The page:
Rooster & Moon Coffee Pub

Sorting through the city's java joints is a little like finding your foothold in a foreign city — and like foreign cities, coffee shops are all about personality. Rooster and Moon mirrors ours: Buzzy, quirky, allegedly spooked by ghosts, artistic and community-driven, this charismatic spot celebrates our obsession with octane by pouring organic Allegro fuel that's always piping hot and served with a genuine smile by animated baristas who often stop at your table with a carafe of fresh brew to refill your cup. It's a communal gathering place where caffeine-energized bunnies lap up their cinnamon-vanilla lattes, break out their laptops to troll cyberspace, and nosh on way, way above-average grub — most notably the holy-god-is-this-good banana pudding. Added bonus: Late afternoon into night, Rooster and Moon morphs into a bar with boozy cocktails — a ploy, of course, to make sure your morning hangover requires a heavy jolt of espresso.

Euclid Hall Bar & Kitchen
Scott Lentz

Veteran Denver restaurateurs Beth Gruitch and Jennifer Jasiniski started with a clear vision for Euclid Hall: an American tavern, an unassuming place where diners could gather for beers and bar food, elevated well above bar level by making everything possible — sausages, mustards, pickles — in-house. With that articulate frame, they outdid themselves in every way imaginable. The space itself is beautiful, with history preserved in the brick walls and shiny wood floors, but washed clean of any memories of the grimy spots that inhabited the address before. The beer list is full of rare and stellar selections, and the contemporary cocktails are clever. But what makes Euclid Hall such an outstanding addition to the Denver dining scene is the menu: plump sausages in taut casings; a teetering stack of fried chicken and griddled sourdough waffles; a variety of poutines, hand-cut fries laden with gravy; cheese curds; and accoutrements ranging from mushrooms to foie gras. Be still, our hearts.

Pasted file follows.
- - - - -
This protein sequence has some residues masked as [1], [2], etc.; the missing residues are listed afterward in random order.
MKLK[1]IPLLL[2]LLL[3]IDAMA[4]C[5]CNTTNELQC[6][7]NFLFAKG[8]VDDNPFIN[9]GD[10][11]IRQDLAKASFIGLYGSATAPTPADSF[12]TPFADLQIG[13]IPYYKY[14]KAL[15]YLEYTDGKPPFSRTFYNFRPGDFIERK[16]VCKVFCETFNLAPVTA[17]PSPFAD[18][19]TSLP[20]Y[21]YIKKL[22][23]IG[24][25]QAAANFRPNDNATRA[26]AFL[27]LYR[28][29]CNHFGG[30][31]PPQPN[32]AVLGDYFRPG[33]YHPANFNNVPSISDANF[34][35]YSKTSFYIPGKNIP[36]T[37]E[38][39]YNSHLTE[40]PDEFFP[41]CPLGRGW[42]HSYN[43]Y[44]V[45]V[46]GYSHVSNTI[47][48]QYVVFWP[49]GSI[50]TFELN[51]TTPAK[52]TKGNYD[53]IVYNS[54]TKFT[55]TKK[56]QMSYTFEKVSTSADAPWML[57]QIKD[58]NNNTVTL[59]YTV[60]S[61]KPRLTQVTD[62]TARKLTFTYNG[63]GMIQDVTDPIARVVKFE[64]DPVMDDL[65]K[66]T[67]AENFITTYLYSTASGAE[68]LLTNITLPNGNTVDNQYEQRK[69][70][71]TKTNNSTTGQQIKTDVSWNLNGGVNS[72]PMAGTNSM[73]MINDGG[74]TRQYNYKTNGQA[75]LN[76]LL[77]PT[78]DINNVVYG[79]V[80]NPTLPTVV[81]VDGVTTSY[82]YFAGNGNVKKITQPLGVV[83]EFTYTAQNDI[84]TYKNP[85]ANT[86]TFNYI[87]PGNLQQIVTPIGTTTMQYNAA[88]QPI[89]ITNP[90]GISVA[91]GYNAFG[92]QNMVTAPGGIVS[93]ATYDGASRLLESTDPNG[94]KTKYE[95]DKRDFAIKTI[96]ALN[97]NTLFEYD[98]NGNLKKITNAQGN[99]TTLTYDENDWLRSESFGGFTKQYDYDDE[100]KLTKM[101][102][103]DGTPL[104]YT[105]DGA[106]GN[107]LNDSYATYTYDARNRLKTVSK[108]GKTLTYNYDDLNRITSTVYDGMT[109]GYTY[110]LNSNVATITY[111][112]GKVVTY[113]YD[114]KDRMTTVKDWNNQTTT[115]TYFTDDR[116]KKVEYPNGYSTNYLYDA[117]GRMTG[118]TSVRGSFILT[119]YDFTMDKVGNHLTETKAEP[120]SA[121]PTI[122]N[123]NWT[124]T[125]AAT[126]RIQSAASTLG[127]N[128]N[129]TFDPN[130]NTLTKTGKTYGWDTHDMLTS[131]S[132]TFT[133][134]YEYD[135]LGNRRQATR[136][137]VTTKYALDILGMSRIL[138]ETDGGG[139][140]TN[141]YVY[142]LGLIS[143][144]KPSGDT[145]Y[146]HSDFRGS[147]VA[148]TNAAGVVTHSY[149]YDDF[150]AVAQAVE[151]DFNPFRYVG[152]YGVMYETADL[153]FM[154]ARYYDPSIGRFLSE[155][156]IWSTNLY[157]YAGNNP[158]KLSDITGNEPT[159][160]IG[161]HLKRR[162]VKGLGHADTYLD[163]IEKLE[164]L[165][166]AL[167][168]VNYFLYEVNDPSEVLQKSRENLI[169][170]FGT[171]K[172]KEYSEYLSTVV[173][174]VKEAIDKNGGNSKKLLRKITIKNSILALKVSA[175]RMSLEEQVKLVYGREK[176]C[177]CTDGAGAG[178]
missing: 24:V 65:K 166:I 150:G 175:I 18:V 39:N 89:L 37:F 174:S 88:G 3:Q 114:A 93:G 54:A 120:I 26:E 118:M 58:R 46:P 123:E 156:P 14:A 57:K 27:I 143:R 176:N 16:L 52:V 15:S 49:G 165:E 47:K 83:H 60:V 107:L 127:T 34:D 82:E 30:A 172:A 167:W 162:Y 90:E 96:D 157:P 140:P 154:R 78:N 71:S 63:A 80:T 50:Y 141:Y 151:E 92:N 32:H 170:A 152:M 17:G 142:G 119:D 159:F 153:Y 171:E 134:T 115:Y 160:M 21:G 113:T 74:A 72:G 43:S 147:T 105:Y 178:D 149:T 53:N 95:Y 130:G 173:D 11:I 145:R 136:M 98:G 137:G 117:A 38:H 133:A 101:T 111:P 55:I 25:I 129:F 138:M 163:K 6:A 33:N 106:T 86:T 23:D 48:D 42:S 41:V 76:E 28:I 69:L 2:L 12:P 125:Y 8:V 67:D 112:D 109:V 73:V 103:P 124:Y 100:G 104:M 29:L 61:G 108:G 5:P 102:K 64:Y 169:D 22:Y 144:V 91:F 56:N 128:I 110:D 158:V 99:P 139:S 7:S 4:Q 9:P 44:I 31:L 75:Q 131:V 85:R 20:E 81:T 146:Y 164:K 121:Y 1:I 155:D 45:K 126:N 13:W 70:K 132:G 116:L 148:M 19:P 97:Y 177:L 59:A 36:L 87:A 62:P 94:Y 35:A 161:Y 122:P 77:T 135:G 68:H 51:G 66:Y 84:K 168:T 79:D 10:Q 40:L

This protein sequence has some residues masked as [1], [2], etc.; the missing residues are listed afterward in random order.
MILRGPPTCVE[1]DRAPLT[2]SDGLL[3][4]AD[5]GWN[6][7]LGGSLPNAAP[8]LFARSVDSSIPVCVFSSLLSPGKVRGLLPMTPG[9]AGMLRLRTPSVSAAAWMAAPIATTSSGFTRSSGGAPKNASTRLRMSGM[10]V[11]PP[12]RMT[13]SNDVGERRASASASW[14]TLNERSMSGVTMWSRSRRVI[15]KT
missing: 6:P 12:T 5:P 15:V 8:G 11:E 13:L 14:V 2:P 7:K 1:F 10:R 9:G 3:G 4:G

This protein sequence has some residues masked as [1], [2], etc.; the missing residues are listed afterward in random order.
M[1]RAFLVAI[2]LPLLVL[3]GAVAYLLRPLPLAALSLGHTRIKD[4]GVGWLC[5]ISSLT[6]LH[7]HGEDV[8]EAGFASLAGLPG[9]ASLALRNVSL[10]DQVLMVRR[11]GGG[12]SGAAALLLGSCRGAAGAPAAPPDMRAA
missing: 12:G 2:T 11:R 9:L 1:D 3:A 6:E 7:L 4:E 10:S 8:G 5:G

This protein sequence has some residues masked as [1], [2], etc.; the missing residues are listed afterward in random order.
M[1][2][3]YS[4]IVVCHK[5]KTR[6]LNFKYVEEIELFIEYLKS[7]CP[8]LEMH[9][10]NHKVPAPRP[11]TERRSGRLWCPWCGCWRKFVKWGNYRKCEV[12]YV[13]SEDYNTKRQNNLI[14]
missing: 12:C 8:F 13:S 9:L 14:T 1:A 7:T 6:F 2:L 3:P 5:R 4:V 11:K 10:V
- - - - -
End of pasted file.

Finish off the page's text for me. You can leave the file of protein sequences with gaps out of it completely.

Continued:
Big Bill's New York Pizza
Mark Manger

Real New York-style pizza has a few rules. The crust must be thin but not cracker-like — crispy along the edges, but with some give in the center to allow the slices to be folded. That crust should be mounted with tomato sauce, spread thinly across the base so that the white of the dough is still visible beneath. The sauce is then topped with just enough mozzarella to cover it completely, but never in excess; one layer of cheese suffices. Then there's the true test: All ingredients must be employed with enough restraint that you can easily eat a massive slice — or an entire pie. Big Bill's New York Pizza makes pies that easily pass all tests: They have an excellent crispness-to-give proportion in the crust, which is coated with a zippy, smooth tomato sauce with plenty of oregano and a fine layer of freshly shredded mozzarella. And when the pizza arrives at the table, hot enough to burn the roof of your mouth, there's often a lake of grease pooling in the middle — which is really how you know the kitchen here is doing things right.

Best Non-Traditional Noodle Bowl

Bones

Lou's Food Bar
Brian Defoe

When Frank Bonnano opened Bones in late 2008, he took traditional Japanese noodle bowls and infused them with French touches, adding confit, pork belly and suckling pig to a lineup built around ramen, udon and soba. And while his dishes are a far cry from what you'd find over in Japan, they're undeniably good. The lobster ramen is ethereal, a decadent, delicate broth filled with tangles of curly ramen and fat spring peas. The pork udon is even better: The broth is sticky with fat, and thick hunks of pork belly swim against big buckwheat noodles, soaking up the gooey yolk of a perfectly poached egg that floats above the rest.

Best Offshoot of a Homegrown Burrito Haven

Bubba Chinos

Bubba Chinos
Stephen Cummings

More than forty years ago, Stella Cordova took over the Chubby Burger Drive-In on West 38th Avenue and started featuring the green chile she'd learned to make when she was a kid growing up in Colorado. That sauce — thick, savory and laced with enough spice to produce a slow, sweat-inducing burn — soon became iconic. Before she passed away two years ago, she handed that chile recipe down to several of her grandchildren, one of whom was Leonard Cordova. And though Leonard is now estranged from the rest of the Cordova family, he swears he's using his grandmother's original recipe at each of the spots in his rapidly expanding chain, using it to smother chile-cheese fries, burritos and Mexican hamburgers. In doing so, he's channeling his grandmother — but for a decidedly different generation.